> possibilities of all the different possible solutions. In fact, it's
> *extremely* common that the correct solution to a problem is the one
> that no-one thinks of until after a month of annoying debate. Spending
> a month to avoid an architectural problem that will haunt us for years
> is an *excellent* trade-off, even if it feels interminable at the
> time. Even two months. Usually disagreements are an indication that a
> better solution is possible, even when it's not clear what that would
> Reason 2 (for pessimists): *You **will** reach consensus sooner or
> later; it's less painful to do up front.* Example: NA handling. There
> are two schemes that people use for this right now -- numpy.ma and
> ugly NaN kluges (see e.g. nanmean). These are generally agreed to be
> suboptimal. Recently, two new contenders have shown up: the NEP
> masked-NA support currently in master, and the unrelated NA support in
> pandas (which as a library is attracting a *lot* of the statistical
> analysis folk who care about missing data, kudos to Wes). I think that
> right now, the most likely future is that a few years from now, many
> people will still be using the old solutions, and others will have
> switched to the new (incompatible) solutions, and we will have *4*
> suboptimal schemes in concurrent use. If (when) this happens, we will
> have to re-open this discussion yet again, but now with a heck of a
> mess to clean up. This is FOSS -- if people aren't convinced by your
> solution, they will just ignore it and do their own thing. So a policy
> that allows changes to be made without consensus is a recipe for
> entrenching disagreements and splitting the community.
> Okay, great, but even if it's the best thing ever, we *can't* hold a
> vote on every change! What are you actually suggesting we do?
> Right, that's not the idea. Most changes are pretty obviously
> uncontroversial, and in fact we usually have the opposite problem --
> it's hard to get people to do code review!
> So having consensus on every change is an ideal, and in practice, just
> following the reasonable person principle lets us get pretty close to
> that ideal. If no-one objects to a change, then it's probably fine.
> (And it's not like anyone *wants* that segfault to remain unfixed!
> That's obvious.) OTOH, this isn't an excuse to try gaming the system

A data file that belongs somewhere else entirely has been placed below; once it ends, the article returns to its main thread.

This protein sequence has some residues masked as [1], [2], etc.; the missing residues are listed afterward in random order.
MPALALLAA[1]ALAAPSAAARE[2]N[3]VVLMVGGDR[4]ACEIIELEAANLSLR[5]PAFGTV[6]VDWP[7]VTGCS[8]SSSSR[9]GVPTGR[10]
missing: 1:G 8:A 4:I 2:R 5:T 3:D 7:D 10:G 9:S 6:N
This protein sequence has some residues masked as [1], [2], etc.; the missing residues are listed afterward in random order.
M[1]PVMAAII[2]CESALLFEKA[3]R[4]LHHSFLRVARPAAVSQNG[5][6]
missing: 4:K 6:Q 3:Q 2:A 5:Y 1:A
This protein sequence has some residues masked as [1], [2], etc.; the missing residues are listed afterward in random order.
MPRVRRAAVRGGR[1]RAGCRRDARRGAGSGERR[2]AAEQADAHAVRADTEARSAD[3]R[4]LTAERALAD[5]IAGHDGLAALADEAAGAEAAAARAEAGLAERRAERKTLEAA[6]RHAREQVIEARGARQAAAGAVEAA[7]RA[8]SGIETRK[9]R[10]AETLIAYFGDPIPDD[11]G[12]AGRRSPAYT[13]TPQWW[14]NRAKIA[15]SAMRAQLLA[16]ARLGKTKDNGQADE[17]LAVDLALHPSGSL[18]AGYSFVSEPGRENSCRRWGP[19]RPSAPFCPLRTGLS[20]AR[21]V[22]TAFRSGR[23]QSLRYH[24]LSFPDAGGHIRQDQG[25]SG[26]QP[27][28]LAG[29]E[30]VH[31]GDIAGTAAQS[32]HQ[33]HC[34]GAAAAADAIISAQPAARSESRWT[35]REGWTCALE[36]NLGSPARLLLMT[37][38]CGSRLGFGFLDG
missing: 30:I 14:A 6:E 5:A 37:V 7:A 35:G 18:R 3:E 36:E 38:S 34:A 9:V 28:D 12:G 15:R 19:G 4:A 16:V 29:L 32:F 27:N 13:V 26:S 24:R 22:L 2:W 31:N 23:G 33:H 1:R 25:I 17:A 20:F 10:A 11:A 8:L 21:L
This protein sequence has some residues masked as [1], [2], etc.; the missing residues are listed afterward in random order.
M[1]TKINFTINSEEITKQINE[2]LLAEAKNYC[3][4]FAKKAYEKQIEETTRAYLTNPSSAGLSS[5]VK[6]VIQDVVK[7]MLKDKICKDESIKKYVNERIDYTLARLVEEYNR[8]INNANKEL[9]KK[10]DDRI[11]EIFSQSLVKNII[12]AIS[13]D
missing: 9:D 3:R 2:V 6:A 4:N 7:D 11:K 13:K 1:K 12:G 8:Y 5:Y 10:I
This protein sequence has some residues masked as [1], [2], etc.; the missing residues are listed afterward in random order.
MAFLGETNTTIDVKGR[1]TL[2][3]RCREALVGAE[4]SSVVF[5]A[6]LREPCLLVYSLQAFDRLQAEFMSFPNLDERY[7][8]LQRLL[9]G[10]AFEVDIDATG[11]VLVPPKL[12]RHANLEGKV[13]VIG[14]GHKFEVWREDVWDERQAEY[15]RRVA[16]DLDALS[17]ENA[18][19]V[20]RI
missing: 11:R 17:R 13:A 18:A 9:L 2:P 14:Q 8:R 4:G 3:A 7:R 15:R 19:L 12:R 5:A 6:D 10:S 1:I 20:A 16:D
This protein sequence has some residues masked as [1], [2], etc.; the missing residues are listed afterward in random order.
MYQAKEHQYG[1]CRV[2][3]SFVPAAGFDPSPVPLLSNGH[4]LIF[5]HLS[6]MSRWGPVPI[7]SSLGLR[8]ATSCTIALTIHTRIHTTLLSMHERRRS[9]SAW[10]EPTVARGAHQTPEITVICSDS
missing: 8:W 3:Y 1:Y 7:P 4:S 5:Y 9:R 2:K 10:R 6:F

> -- if you have a change that might affect people adversely, then it
> can be worthwhile to send them a ping, even if they didn't object.
> They might have just missed seeing it go by, and if it's going to be a
> problem, better to find out now!
> In fact, one of the nice things about having a consistent culture of
> consensus-building is that people learn to trust that if they do have
> a problem, it will be taken seriously. And that, in turn, makes it
> okay to make judgement calls about whether the participants in some
> discussion basically agree, or whether the apparent disagreement is
> just bikeshedding, or whatever. If you make the wrong judgement
> call, then someone will tell you, and no harm is done. If you do not
> have such a culture, then people may (will) despair of being taken
> seriously, and go do something more pleasant and productive, like
> fire-walking or coding in Matlab.
>  http://producingoss.com/en/common-pitfalls.html#bikeshed
> So mainly what I'm saying we should do is:
> 1. Make it as easy as possible for people to see what's going on and
> join the discussion. All decisions and reasoning behind decisions take
> place in public. (On this note, it would be *really* good if pull
> request notifications went to the list.)
> 2. If someone raises a substantive objection, take that seriously.
> 3. If someone says "no, this is just not going to work for me,
> because... <something substantive here>", then it can't go in.
What happens when someone wants to spend all their time talking about
process? It can get kind of old.
> It turns out that since we are all human, it's much easier to take
> people's concerns seriously when you know that they can veto your